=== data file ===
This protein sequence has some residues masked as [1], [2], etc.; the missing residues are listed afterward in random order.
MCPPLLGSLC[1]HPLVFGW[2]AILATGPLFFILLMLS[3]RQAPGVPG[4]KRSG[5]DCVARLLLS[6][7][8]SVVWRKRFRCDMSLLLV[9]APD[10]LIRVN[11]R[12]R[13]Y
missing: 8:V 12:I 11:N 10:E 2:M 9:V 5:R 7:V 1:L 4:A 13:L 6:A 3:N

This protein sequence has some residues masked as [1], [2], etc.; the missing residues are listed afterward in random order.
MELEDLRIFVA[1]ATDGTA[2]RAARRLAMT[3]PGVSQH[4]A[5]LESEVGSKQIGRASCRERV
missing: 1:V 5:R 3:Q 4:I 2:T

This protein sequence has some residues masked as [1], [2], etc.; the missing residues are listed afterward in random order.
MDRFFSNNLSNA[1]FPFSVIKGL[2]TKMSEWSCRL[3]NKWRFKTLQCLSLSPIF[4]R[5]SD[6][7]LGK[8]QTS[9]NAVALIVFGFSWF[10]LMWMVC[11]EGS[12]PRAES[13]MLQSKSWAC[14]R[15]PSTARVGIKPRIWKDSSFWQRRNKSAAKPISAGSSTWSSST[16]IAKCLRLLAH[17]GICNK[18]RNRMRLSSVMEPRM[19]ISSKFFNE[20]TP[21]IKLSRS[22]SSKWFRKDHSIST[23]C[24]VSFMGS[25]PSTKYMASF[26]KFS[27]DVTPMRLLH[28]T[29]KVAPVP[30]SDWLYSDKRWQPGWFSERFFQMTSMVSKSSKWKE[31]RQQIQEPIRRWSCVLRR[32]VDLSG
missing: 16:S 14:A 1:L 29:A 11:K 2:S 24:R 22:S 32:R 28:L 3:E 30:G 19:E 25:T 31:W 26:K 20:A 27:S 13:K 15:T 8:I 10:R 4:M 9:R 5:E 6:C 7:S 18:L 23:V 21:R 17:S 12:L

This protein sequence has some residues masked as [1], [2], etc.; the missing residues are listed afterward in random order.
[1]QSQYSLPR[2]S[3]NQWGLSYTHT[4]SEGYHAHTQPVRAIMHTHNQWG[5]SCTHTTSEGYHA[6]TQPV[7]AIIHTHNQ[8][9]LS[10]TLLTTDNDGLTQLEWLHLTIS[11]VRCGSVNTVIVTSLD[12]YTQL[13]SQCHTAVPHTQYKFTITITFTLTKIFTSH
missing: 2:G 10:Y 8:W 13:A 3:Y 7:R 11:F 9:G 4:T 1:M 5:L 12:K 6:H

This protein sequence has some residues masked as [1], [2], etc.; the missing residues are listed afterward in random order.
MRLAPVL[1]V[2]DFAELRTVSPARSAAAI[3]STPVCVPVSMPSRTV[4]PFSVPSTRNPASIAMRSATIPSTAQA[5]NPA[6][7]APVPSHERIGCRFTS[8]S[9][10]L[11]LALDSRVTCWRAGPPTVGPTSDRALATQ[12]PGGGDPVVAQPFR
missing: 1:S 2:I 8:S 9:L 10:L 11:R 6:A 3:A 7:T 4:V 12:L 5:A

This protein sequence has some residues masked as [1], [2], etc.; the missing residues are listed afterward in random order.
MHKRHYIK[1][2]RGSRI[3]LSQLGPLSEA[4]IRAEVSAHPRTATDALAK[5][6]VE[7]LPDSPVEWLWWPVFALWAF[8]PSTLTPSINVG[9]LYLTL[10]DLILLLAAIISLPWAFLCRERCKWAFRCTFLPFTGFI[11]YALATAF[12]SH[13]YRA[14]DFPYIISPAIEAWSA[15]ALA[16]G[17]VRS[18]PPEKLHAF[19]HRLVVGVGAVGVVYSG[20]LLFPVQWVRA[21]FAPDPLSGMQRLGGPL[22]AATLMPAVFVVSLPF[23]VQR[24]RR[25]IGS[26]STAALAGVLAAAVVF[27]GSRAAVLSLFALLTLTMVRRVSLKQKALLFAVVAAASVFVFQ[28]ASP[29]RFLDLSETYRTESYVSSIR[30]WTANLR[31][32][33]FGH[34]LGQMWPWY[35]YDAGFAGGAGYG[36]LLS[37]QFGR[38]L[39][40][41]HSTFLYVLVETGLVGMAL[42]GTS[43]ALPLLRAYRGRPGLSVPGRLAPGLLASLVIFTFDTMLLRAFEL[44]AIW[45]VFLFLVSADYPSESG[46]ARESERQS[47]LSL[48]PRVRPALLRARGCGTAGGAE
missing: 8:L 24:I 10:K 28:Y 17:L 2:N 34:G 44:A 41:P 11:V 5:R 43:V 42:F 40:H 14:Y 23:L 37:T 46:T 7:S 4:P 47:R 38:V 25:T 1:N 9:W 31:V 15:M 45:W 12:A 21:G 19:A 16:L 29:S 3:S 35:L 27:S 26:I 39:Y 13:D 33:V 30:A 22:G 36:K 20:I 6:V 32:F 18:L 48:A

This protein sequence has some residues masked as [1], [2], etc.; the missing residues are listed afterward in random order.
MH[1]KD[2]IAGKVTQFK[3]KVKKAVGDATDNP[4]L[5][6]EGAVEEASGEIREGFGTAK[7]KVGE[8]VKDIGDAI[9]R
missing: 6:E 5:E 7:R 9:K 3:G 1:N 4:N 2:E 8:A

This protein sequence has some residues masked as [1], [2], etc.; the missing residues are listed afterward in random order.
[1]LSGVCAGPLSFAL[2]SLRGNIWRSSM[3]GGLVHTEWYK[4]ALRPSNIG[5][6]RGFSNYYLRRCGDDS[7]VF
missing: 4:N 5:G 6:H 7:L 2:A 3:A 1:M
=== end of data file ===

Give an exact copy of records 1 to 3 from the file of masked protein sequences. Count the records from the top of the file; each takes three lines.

This protein sequence has some residues masked as [1], [2], etc.; the missing residues are listed afterward in random order.
MCPPLLGSLC[1]HPLVFGW[2]AILATGPLFFILLMLS[3]RQAPGVPG[4]KRSG[5]DCVARLLLS[6][7][8]SVVWRKRFRCDMSLLLV[9]APD[10]LIRVN[11]R[12]R[13]Y
missing: 8:V 12:I 11:N 10:E 2:M 9:V 5:R 7:V 1:L 4:A 13:L 6:A 3:N

This protein sequence has some residues masked as [1], [2], etc.; the missing residues are listed afterward in random order.
MELEDLRIFVA[1]ATDGTA[2]RAARRLAMT[3]PGVSQH[4]A[5]LESEVGSKQIGRASCRERV
missing: 1:V 5:R 3:Q 4:I 2:T

This protein sequence has some residues masked as [1], [2], etc.; the missing residues are listed afterward in random order.
MDRFFSNNLSNA[1]FPFSVIKGL[2]TKMSEWSCRL[3]NKWRFKTLQCLSLSPIF[4]R[5]SD[6][7]LGK[8]QTS[9]NAVALIVFGFSWF[10]LMWMVC[11]EGS[12]PRAES[13]MLQSKSWAC[14]R[15]PSTARVGIKPRIWKDSSFWQRRNKSAAKPISAGSSTWSSST[16]IAKCLRLLAH[17]GICNK[18]RNRMRLSSVMEPRM[19]ISSKFFNE[20]TP[21]IKLSRS[22]SSKWFRKDHSIST[23]C[24]VSFMGS[25]PSTKYMASF[26]KFS[27]DVTPMRLLH[28]T[29]KVAPVP[30]SDWLYSDKRWQPGWFSERFFQMTSMVSKSSKWKE[31]RQQIQEPIRRWSCVLRR[32]VDLSG
missing: 16:S 14:A 1:L 29:A 11:K 2:S 24:R 22:S 32:R 28:L 3:E 30:G 19:E 25:T 31:W 26:K 20:A 27:S 13:K 15:T 8:I 10:R 4:M 9:R 5:E 6:C 7:S 18:L 23:V 21:R 17:S 12:L